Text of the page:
Exciting to be alive for The Age of Global Warming.
And let’s be very honest with each other for a few holiday moments. First, do you wish your BeachGrit was doing more year-in-review-style postings? Even, perhaps, wrapping the entire last ten? I feel we have let you down in this regard. I feel we could have done very many “top ten surfboards of the decade” or “top ten professional surfers of the 2000s. At the very least a “top ten shark stories of the week.”
Well, tomorrow is another day and I will do my damnedest for you. For us.
In the meantime, The Eddie has received a “yellow alert” for a possible early-week run but let’s get the news from Hawaii itself. Let’s not culturally appropriate.
Organizers will make that call within the next 48 hours with an update at noon Saturday. If the contest is held, it would be the 10th run since its inception in 1985.
The National Weather Service said an extra large west-northwest swell is expected on Monday and will peak “well above” warning levels late Monday into Tuesday for north- and west-facing shores.
The swell is expected to be the largest of the season so far.
The “largest swell of the season so far” is saying a lot seeing that we’ve had many large days already.
But before you go, can I ask for a little more honesty? When you are driving and see a “yellow alert” do you ease off the gas like you should or punch it to the floor, instantly becoming a danger to yourself and others?
I thought so.
Maybe a New Year’s resolution?
More as the story develops.
“Impact was bad. My left side, my left neck and shoulder went numb instantly. They call it a stinger. When the wave sucked back over I went over the falls and then I don’t know if I blacked out quickly but I just remember I was on the bottom, on the rocks, on my back.” @wsl @caitmiersphotography.
Jamie Mitchell on his epic Jaws contest wipeout: “I don’t feel immortal; It shows how close you are to dying!”
Hits the bottom so hard his wetsuit is ripped and his ass, legs and feet are cut. He pulls his inflatable vest but the downward pressure is so great nothing happens.
Two weeks ago, Maui surfer Billy Kemper won his fourth Jaws contest, his second in a row, in thirty-foot-plus waves.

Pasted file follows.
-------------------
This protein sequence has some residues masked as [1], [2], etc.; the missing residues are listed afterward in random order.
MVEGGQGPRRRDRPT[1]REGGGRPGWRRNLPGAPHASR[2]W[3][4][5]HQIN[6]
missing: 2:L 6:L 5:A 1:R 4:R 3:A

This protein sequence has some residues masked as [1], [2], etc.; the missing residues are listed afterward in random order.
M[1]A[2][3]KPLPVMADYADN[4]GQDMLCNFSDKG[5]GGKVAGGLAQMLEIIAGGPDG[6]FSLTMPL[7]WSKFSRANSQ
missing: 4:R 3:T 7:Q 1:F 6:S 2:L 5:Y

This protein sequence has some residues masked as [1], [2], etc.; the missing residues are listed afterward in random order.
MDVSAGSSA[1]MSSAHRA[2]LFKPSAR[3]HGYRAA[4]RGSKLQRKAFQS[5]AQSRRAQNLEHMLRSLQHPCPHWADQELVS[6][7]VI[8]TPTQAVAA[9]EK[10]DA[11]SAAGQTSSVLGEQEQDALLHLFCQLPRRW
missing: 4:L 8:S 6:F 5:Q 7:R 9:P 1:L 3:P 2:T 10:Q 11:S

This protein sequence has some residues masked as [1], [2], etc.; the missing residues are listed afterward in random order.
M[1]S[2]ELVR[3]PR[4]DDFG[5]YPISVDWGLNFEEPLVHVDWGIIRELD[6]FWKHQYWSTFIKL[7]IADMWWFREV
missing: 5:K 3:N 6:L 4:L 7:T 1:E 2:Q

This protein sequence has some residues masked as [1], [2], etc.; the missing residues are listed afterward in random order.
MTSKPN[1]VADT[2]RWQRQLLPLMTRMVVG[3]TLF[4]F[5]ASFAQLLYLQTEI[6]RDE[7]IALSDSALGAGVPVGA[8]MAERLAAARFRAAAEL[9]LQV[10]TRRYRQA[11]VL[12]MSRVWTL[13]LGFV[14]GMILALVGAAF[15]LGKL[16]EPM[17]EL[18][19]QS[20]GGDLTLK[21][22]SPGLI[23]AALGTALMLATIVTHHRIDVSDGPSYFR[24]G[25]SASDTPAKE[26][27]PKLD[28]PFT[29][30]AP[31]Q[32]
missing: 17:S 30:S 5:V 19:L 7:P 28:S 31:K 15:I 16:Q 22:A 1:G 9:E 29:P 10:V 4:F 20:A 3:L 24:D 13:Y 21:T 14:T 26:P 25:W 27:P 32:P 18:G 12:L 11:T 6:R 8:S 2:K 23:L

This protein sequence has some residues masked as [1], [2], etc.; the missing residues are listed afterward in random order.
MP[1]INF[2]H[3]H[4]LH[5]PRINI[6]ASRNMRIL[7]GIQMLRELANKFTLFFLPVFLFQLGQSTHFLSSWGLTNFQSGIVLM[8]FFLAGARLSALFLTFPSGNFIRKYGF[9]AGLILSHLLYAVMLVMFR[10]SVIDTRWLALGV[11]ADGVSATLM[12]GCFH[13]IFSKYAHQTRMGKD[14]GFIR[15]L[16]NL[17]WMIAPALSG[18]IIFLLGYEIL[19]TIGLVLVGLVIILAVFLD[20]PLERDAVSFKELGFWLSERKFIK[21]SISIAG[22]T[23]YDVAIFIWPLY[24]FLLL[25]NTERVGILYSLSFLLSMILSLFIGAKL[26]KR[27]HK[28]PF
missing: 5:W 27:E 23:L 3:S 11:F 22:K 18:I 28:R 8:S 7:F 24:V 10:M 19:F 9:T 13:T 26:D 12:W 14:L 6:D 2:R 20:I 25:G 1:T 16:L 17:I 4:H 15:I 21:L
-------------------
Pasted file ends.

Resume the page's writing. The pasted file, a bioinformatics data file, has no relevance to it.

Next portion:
It was a very good event, and not just for the thrill of seeing large tubes ridden, but for the satisfaction of watching competitors brought down violently by the impossible-to-fight physics of giant moving hunks of water.
And, Australian surfer Jamie Mitchell, the man Kelly Slater calls “one of the greatest unknown sportsmen of all time” for his ten consecutive victories in the Molokai to Oahu paddle race, had a wipeout that really pushed his face through the window.
Jamie, who turns forty-three in a few weeks, was at home at Sunset Beach on the North Shore, where he live with his wife and two kids, when I called to discuss the event.
The last time we’d spoken was four years ago when I’d recorded an audio track of Jamie describing what it was like to be shoved underwater on a sixty-foot wave, in that case, Belharra, at Saint-Jean-de-Luz in France’s south-west.
“I’ve never felt so alone,” he said at the time.
This wipeout, during his round one heat of the contest, was worse.
Jamie’s one of the best in the game but whenever he has a heat in some big-wave event he tends to only catch one wave so he’s made it his goal to ride four waves in ever heat.
At Jaws, he was almost twenty minute in, half the heat gone, and he was waveless. Jamie told himself, “Whatever comes in, I’m taking it. It doesn’t matter how big it is or how late I am getting into it.’
Almost immediately after he made his vow, the biggest wave of the morning, perhaps the day, poked its nose over the fence.